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The Globe and Mail

Ontario pushing forward on regulating financial advisers

Ontario Finance Minister Charles Sousa (R) delivers the provincial budget alongside Ontario Premier Kathleen Wynne at Queens Park in Toronto, July 14, 2014.

Mark Blinch/Reuters

The Ontario government is renewing its pledge to explore tightened regulation of the province's financial planners, and moving ahead with a committee to survey the landscape.

The fall statement released by the Minister of Finance Monday said the province would go ahead with plans to appoint "an expert committee to thoroughly consider more tailored regulation of financial advisers, including financial planners."

CIBC World Markets analysts Robert Sedran and Paul Holden called attention to the language, saying the planned committee was another indication that "retail wealth management reform [is] still gathering momentum."

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The provincial government said that the independent committee will consult with the industry and other stakeholders to examine whether there should be more regulation in place, and will consider implementing proficiency and education standards, as well as addressing where complaints can be registered. In early 2016, the committee will issue its final report and recommendations.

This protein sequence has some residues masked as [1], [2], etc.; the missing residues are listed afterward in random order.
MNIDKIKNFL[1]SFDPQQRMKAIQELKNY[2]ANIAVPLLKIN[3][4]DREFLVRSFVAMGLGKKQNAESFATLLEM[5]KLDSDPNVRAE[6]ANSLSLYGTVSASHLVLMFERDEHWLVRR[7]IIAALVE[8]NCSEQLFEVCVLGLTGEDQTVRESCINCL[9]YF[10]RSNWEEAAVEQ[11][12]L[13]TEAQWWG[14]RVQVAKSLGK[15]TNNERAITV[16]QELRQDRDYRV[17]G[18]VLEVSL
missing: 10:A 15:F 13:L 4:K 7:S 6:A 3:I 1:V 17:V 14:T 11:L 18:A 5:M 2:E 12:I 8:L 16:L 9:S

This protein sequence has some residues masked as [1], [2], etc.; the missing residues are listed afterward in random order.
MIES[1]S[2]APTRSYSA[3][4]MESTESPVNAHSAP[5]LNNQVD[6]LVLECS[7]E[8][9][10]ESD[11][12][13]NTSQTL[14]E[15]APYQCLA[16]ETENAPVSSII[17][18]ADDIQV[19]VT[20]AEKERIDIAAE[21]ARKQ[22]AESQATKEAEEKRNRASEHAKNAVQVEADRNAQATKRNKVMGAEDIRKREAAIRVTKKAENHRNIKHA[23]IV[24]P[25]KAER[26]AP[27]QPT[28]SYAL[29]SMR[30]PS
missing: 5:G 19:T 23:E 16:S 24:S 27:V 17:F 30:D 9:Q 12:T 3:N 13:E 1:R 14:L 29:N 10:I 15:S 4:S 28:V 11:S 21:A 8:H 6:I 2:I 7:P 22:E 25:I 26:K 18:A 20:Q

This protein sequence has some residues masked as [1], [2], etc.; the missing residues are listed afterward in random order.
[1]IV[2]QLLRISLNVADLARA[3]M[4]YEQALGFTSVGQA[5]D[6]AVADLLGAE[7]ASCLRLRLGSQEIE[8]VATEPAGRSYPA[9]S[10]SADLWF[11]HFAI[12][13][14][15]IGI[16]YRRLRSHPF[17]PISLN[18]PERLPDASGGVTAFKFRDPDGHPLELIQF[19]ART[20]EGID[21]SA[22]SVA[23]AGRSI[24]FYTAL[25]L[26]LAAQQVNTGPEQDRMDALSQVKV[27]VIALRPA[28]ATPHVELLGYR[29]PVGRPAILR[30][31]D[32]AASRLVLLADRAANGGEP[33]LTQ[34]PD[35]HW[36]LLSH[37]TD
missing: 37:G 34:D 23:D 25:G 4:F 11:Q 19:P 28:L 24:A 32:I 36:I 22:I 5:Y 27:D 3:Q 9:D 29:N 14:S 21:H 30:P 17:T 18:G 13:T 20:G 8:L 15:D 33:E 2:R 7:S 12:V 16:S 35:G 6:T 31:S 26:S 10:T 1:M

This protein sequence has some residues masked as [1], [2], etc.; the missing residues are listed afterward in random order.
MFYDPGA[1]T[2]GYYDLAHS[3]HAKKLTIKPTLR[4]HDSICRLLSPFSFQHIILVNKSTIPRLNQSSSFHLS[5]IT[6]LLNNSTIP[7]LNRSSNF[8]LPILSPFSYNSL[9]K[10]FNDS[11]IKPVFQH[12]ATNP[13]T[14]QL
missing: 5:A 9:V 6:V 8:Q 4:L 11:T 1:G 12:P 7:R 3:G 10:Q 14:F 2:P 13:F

It's not the first time the regulation of financial planning and the investment process have been explored by the government, or by regulators such as the Ontario Securities Commission. The Ontario government's deeper dive into regulating financial planners was first introduced in the 2013 Fall Economic Outlook and Fiscal Review, and consultations with players such as banks, insurers and industry associations happened earlier this year.

As CIBC points out, the incremental movements are part of a bigger shift in the Canadian wealth management landscape. The financial planner proposals are happening against a backdrop of upcoming changes to mutual fund fee disclosure requirements, known as CRM2. There's also the ongoing study of, and suggestion to ban, trailer fees, the payment made by fund companies to advisers whose clients invest in the company's funds. On top of that, the Ontario government is also intending to roll out an Ontario Retirement Pension Plan initiative to supplement existing federal retirement programs.

"Developments such as the ones announced by the government of Ontario only strengthen our conviction that regulatory reform is highly unlikely to end with the implementation of CRM2," CIBC says.

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